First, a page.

Blog Image


Enhancing access to justice through our courts, but what about Alternative Dispute Resolution?

Home Insights Enhancing access to justice through our courts, but what about Alternative Dispute Resolution?

Contributed by:

Contributed by: Varoon Kumar and Lily Leishman

Published on:

Published on: December 16, 2022


The Rules Committee have now released the much anticipated Improving Access to Civil Justice report. Focused on the widening justice gap in New Zealand, a number of significant reforms to the Courts and Tribunal system have been proposed in a bid to address the financial, psychological and cultural/information barriers to accessing civil justice identified in the Report. The Committee's recommendations include:

  • expanding the Disputes Tribunal's jurisdiction to hear disputes from the current limit of $30,000, up to $70,000 by right and $100,000 with the consent of both parties. The changes are likely to see increased activity in lower-value and single claimant disputes given the modest filing fees and relatively informal approach to determining issues. Contract, consumer law and certain tort claims which would previously have fallen within the District Court's jurisdiction, but abandoned due to factors such as costs, are more likely to be pursued. Corporates on the receiving end of such claims will, as usual, require company representatives to appear on their behalf given the prohibition on legal representation. However, the increased monetary limits provide an opportunity to push certain claims into this low cost and private forum;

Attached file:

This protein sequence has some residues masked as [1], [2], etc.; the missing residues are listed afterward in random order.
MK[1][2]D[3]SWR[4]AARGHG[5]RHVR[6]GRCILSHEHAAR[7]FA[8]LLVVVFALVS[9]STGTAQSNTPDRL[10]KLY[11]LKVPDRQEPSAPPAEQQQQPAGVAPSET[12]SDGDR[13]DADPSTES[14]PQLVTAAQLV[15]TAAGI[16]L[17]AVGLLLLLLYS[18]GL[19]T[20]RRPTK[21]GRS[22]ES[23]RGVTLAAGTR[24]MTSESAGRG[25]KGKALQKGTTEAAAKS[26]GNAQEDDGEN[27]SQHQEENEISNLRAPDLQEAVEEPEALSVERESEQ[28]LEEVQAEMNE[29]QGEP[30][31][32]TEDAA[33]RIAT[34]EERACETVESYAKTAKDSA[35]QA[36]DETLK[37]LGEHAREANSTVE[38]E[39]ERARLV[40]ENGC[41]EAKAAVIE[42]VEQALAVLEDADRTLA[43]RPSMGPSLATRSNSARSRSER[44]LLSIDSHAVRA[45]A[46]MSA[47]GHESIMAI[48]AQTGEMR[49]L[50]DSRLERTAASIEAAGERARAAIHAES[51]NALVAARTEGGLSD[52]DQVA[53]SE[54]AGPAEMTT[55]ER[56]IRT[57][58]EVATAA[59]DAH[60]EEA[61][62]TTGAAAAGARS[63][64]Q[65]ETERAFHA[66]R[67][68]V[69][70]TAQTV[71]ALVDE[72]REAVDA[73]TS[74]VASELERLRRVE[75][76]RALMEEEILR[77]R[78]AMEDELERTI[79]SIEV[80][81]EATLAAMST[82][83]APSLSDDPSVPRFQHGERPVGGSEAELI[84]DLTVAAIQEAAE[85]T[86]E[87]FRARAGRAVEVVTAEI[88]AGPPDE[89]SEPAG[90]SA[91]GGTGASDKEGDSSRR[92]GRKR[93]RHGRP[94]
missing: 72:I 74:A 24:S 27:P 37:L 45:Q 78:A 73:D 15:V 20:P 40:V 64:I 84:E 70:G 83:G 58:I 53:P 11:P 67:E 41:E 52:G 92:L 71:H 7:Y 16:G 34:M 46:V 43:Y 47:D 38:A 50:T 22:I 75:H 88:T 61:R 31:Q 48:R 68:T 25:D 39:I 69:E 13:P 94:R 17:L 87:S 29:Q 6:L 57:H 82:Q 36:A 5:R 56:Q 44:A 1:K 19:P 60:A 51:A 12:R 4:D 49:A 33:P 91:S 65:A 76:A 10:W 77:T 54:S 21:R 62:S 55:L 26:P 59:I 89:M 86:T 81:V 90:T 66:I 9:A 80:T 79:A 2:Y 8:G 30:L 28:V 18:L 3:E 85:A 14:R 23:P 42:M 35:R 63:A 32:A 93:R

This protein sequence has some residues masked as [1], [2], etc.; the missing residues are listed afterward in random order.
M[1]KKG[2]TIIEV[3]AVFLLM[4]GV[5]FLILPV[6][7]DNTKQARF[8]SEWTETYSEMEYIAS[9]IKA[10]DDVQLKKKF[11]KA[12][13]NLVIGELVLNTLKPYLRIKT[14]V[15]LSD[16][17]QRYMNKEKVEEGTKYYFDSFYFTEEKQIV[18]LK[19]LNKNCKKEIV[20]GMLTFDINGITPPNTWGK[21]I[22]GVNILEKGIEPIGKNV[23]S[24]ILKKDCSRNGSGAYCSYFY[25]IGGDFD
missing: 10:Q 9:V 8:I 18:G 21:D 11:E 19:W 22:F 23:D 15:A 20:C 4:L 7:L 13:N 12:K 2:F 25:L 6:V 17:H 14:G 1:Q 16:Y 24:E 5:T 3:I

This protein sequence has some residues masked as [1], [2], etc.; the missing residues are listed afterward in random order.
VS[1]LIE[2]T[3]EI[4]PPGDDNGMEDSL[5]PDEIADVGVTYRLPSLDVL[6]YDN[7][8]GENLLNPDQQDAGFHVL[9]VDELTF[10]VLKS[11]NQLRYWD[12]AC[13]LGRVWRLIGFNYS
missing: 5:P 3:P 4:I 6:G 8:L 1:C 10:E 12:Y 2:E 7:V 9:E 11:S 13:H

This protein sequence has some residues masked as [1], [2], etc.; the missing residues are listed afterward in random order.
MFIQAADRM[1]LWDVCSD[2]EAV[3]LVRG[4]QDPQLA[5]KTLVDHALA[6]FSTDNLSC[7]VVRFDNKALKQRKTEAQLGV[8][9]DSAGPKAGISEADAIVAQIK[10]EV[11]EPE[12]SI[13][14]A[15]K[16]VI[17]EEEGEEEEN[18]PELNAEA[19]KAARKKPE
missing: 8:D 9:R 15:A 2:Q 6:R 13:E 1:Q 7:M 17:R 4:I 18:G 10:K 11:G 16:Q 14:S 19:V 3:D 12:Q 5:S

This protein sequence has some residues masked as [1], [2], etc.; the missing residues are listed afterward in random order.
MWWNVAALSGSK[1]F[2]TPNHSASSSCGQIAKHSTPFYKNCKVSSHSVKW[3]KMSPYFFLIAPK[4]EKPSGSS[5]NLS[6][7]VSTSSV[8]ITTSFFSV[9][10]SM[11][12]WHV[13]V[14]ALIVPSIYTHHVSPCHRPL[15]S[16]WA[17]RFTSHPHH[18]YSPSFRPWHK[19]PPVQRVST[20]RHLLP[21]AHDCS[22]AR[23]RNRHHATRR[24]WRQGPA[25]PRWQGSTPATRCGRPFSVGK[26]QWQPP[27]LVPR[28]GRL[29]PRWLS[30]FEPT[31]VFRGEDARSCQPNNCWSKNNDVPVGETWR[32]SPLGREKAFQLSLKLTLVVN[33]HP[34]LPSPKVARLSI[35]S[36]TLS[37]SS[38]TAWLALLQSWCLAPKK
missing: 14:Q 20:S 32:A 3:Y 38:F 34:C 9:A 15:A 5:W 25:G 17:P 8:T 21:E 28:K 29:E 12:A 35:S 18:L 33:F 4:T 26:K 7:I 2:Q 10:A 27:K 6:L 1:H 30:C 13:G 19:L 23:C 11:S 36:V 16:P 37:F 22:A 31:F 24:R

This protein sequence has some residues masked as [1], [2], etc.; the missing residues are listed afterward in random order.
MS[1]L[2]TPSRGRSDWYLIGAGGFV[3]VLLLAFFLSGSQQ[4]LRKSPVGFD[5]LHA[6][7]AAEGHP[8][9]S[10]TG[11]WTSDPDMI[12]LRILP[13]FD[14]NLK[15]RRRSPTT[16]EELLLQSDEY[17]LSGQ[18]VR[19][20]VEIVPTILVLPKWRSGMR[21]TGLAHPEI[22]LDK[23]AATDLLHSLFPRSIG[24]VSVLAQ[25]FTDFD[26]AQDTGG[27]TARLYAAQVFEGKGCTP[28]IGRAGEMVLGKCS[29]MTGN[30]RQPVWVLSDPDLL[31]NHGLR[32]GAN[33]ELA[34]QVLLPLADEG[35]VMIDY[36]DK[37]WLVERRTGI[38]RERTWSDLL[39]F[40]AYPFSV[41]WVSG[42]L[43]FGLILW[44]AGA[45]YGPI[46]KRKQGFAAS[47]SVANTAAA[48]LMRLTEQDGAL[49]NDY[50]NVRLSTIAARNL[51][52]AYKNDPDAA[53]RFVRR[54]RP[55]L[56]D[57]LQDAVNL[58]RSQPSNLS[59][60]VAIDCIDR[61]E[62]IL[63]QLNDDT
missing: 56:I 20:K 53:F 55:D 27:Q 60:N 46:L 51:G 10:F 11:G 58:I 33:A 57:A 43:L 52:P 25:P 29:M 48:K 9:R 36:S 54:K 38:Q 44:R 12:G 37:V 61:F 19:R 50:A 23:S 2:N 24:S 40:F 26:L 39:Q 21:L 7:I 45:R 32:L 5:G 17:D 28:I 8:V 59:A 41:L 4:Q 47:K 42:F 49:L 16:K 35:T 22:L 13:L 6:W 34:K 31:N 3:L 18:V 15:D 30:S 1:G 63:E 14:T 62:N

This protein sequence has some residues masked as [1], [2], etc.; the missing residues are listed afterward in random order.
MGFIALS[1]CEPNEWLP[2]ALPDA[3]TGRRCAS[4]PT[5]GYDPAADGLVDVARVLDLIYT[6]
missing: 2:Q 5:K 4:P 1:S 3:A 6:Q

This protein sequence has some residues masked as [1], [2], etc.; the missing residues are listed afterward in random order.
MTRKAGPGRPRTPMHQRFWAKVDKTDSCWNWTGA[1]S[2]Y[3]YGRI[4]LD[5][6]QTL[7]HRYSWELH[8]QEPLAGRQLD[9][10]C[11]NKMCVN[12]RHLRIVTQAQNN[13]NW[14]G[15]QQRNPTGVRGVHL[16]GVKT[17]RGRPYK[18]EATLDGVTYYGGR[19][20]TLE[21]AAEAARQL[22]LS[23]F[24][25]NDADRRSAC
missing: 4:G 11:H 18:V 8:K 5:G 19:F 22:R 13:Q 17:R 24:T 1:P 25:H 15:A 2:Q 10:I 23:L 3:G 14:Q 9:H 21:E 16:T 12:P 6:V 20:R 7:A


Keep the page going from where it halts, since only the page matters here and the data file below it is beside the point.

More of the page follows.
• appointing part-time District Court judges from the pool of Kings Counsels and senior practitioners to assist with the court's civil workload. Adding depth to the bench through such appointments will not only allow parties to benefit from the extensive experience of those practitioners, but will give senior members of the profession an opportunity to develop their skills if looking to pursue a judicial appointment;
  • introducing witness ('will say') statements in place of briefs of evidence. In a significant departure from the current practice, these will need to be served shortly after the exchange of pleadings but prior to discovery and the judicial issues conference. It is intended that greater reliance will be placed on the parties' documents and chronologies and that discovery will be limited to the extent necessary and proportionate. For those looking to commence proceedings, decisions will need to be taken at an early stage (prior to filing claims) as to who will be called as a witness, the extent to which they are briefed and whether an initial document review needs to be undertaken. Those defending claims will need to keep a careful eye on when proceedings are apprehended and make a call as to when equivalent steps are taken. If the UK model is adopted, careful consideration will also need to be given to how these documents are prepared given the requirement in that jurisdiction to ask open questions in gathering the necessary evidence;